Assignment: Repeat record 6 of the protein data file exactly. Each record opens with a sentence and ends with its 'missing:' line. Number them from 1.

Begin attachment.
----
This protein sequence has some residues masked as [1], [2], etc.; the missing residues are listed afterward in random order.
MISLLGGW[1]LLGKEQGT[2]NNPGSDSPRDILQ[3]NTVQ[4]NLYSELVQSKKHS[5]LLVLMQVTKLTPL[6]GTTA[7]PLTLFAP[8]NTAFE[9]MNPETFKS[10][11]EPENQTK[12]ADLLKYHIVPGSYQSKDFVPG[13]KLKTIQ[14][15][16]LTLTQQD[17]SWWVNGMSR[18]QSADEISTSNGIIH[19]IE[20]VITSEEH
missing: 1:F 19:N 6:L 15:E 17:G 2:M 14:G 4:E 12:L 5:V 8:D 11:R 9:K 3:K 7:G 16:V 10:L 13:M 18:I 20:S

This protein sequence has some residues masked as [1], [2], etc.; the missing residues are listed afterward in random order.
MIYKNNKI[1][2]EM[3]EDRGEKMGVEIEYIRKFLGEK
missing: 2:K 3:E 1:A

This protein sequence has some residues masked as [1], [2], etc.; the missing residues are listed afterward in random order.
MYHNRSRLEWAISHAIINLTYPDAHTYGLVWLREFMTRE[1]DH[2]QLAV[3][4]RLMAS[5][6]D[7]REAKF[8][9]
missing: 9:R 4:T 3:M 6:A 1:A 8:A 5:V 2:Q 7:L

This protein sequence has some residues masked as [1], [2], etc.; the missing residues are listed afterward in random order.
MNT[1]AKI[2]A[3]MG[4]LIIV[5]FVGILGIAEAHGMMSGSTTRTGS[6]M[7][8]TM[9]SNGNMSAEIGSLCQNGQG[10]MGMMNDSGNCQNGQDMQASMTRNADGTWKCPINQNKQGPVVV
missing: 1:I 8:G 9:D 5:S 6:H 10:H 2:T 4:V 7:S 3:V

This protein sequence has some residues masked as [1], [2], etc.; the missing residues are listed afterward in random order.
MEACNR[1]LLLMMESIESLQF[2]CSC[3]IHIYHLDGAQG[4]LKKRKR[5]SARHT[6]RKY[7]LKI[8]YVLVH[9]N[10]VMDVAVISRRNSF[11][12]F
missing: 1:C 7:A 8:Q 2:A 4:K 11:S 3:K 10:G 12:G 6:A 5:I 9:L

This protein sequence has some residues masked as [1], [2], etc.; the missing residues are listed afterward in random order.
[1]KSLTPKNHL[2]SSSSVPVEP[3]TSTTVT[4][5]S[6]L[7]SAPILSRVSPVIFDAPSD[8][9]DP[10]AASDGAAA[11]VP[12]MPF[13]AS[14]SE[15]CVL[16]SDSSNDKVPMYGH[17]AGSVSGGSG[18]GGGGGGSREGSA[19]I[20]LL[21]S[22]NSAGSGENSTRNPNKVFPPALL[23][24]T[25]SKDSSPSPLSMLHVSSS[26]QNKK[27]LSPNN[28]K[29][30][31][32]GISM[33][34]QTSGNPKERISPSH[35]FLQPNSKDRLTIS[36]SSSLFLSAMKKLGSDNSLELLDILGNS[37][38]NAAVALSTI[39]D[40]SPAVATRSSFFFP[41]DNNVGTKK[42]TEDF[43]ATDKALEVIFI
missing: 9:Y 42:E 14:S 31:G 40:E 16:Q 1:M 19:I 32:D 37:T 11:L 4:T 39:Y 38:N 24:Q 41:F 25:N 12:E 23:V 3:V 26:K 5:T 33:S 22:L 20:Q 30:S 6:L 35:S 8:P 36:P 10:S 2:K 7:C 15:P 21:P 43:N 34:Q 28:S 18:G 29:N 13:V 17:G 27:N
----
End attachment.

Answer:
This protein sequence has some residues masked as [1], [2], etc.; the missing residues are listed afterward in random order.
[1]KSLTPKNHL[2]SSSSVPVEP[3]TSTTVT[4][5]S[6]L[7]SAPILSRVSPVIFDAPSD[8][9]DP[10]AASDGAAA[11]VP[12]MPF[13]AS[14]SE[15]CVL[16]SDSSNDKVPMYGH[17]AGSVSGGSG[18]GGGGGGSREGSA[19]I[20]LL[21]S[22]NSAGSGENSTRNPNKVFPPALL[23][24]T[25]SKDSSPSPLSMLHVSSS[26]QNKK[27]LSPNN[28]K[29][30][31][32]GISM[33][34]QTSGNPKERISPSH[35]FLQPNSKDRLTIS[36]SSSLFLSAMKKLGSDNSLELLDILGNS[37][38]NAAVALSTI[39]D[40]SPAVATRSSFFFP[41]DNNVGTKK[42]TEDF[43]ATDKALEVIFI
missing: 9:Y 42:E 14:S 31:G 40:E 16:Q 1:M 19:I 32:D 37:T 11:L 4:T 39:Y 38:N 24:Q 41:F 25:N 12:E 23:V 3:V 26:K 5:T 33:S 22:L 20:Q 30:S 6:L 35:S 8:P 36:P 10:S 2:K 7:C 15:P 21:P 43:N 34:Q 28:S 18:G 29:N 13:V 17:G 27:N